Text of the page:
Saturday, 1 June 2013

Piper of Beccles

Last week, whilst researching for tweets, I found an entry in the Beccles Almanack for the death of William Piper, "an old inhabitant of Beccles", who died in 1902, aged 84. The East Suffolk Gazette newspaper of 9 December 1902 also printed a small piece about the Piper family. I honestly think William wanted me to find him and write a blog post about his family because not long after, I found a piece about Frederick Piper which I discovered was William's son.

Frederick Piper was reported in the Beccles Weekly newspaper of 9 August 1864 for the Beccles Petty Sessions, chaired by Mayor S. Wilton Rix (see my two-part blog about Samuel WIlton Rix) and attended by Revs R.C. Denny and J.C. Safford:

Frederick PIPER, pipemaker, was charged with trespassing on the Great Eastern Railway, at Beccles, on the 12th July. Benjamin AYDEN of Beccles: on Tuesday the 12th July, I saw Frederick PIPER walking on the Railway, between the Black Boy Street, and the Ingate Road crossings; he was walking in the four foot way in front of the down train from Ipswich to Beccles, about half-past eight. I asked him what he was there for, and requested him to leave. He refused to do so. Defendant had no right to be there.  It is part of my duty to keep people off the line.
Charles FARMAN: I am gate-keeper of the Ingate Street crossing, of the Great Eastern Railway, at Beccles. I have repeatedly cautioned defendant against trespassing on the Railway.
The Mayor said the bench was quite agreed that it was absolutely necessary to put a stop to this most dangerous practice of walking on the railway. The present offence was aggravated by the facts that the accused had often been warned, without effect, was abusive to the officer, and had absented himself when summoned.  Frederick PIPER must pay forthwith a fine of 20 Shillings, with 9 Shillings and 6 Pence costs, or be imprisoned for six weeks.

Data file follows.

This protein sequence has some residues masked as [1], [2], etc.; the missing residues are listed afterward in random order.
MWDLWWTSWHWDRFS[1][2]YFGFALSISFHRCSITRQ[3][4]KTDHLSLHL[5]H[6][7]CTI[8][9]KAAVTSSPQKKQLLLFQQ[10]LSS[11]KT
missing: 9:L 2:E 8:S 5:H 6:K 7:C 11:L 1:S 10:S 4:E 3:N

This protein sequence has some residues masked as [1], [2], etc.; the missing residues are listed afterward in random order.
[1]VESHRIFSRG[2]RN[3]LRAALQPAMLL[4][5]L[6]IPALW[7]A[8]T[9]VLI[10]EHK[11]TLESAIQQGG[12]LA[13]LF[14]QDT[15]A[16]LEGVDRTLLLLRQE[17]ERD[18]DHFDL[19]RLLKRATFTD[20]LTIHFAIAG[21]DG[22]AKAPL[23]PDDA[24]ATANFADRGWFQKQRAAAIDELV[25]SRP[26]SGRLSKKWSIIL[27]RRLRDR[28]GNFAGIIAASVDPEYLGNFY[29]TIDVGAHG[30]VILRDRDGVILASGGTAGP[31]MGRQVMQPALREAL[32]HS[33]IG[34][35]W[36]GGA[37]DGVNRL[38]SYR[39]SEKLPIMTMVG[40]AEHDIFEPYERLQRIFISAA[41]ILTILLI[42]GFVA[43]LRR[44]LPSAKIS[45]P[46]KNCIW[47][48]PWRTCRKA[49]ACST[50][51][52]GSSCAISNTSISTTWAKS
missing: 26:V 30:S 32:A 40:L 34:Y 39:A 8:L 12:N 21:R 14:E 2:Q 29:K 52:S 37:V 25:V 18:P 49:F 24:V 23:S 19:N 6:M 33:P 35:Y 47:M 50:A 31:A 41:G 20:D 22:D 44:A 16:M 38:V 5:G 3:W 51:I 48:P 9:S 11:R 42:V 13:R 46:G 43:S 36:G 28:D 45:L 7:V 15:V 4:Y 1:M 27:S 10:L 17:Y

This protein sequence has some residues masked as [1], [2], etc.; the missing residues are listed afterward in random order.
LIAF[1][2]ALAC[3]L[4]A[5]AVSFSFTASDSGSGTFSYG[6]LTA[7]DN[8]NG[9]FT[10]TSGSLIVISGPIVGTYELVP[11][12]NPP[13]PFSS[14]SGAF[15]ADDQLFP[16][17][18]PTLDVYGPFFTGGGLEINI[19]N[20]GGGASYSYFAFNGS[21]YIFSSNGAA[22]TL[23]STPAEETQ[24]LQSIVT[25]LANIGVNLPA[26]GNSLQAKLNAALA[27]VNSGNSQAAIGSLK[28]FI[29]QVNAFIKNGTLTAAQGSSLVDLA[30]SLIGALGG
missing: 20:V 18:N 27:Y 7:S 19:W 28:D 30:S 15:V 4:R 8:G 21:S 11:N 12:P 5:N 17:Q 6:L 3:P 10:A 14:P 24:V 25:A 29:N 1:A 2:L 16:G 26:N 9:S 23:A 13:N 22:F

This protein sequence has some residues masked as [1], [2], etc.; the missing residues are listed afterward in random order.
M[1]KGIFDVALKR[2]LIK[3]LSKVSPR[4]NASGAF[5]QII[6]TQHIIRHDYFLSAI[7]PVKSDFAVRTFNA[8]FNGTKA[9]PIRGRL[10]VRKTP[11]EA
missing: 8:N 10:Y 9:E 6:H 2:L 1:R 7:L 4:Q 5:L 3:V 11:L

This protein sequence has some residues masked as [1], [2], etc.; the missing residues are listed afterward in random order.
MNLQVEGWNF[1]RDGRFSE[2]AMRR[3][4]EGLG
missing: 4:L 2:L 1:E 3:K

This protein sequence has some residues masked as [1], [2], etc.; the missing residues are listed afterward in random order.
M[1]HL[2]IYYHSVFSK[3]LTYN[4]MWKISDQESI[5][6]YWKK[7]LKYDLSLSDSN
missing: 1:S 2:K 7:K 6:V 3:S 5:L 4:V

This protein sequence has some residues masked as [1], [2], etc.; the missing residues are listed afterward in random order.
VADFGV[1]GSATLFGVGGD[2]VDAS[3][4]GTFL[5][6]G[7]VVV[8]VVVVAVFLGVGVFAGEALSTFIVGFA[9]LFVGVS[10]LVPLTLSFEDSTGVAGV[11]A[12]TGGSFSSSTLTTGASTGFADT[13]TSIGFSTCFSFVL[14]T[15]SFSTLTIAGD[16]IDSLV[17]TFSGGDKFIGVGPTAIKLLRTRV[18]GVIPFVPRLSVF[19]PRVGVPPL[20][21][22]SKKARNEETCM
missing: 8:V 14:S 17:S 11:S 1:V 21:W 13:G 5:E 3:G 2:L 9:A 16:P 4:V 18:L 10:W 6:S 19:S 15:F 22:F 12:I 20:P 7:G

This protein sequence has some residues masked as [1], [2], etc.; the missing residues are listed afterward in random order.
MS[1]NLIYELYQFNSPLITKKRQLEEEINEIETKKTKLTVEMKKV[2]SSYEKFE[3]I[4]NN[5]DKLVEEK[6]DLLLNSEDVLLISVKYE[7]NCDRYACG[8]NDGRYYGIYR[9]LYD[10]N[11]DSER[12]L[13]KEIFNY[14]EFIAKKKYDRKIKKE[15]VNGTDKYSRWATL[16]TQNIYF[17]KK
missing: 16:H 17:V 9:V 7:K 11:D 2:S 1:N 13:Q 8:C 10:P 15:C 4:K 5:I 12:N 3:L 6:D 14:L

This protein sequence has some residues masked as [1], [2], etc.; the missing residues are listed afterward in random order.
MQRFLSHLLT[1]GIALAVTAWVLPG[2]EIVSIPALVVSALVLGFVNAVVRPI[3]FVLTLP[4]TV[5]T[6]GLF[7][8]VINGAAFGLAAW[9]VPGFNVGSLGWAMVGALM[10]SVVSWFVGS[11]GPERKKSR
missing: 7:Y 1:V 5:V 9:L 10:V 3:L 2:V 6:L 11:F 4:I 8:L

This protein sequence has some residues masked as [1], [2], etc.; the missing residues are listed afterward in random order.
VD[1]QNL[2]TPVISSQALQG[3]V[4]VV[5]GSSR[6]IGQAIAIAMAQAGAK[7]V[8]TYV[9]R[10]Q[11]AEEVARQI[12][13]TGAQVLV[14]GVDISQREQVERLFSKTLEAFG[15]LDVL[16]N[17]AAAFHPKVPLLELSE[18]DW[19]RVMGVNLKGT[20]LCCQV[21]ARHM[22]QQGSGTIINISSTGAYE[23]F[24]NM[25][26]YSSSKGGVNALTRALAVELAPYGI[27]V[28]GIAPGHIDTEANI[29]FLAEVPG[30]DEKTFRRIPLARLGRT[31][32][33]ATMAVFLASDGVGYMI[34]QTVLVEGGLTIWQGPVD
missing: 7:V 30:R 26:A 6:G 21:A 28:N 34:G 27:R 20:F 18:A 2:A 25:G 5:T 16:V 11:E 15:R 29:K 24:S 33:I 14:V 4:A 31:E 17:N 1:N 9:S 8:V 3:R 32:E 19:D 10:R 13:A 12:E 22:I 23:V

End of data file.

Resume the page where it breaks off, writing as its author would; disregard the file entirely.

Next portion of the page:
Going through the 1841-1911 census returns for the Piper family, I discovered Frederick Piper's parents were William Piper and Mary Ann (nee Woolner). Frederick was found on the 1851 census aged 8, living in Northgate Street with his maternal grandfather George Woolner as well as his parents and two younger brothers.
In 1861 Frederick was a lodger at "The Race Horse Inn" at Ingate Street (James Debbage). There is a possible link with the Copeman family of Beccles here as Frederick was a Pipemaker at this time, and the Copeman's were well-known Pipemakers in Beccles in the first half of the nineteenth century. Another lodger at "The Race Horse Inn" in 1861 was David Copeman (Pipemaker, aged 50).

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In 1871 however, Frederick had moved to Lowestoft - working as a labourer - and was a lodger of John Mummery (who was a Fish Merchant and Publican of "Rose Shamrock & Thistle" in Bevan Street). In 1881 we find Frederick working as a Fruiterer, lodging with Fishmonger Thomas Powell in Grimsby, county Lincolnshire. It would appear that Frederick returned to the Lowestoft area by 1884 where he died, aged 42.

Frederick Piper's father William was not Beccles born but he lived in Beccles all his life and was well known in the town during the later half of the 1800s, along with his father Isaac Piper (not to be confused with the Beccles tailor of the same name). The East Suffolk Gazette of 9 December 1902 reported the following:

DEATH of William Piper, aged 83, son of Isaac Piper an old-time carrier or “tanner” as he was dubbed when making prolonged halts at roadside inns. [William was] rope-maker on north side of a field in Gaol Lane (adjacent to Bowling Green). Removed in 1858 when Station Road was made. Then field in Ravensmere, but had to move when Denmark Road was made. Then took meadow in Caxton Road “where he remained undisturbed until he gave up spinning hemp”. Trade connections: merchants, farmers, wherry owners & yachtsmen”. Familiar face at Beccles Corn Market, attended for more than half a century.

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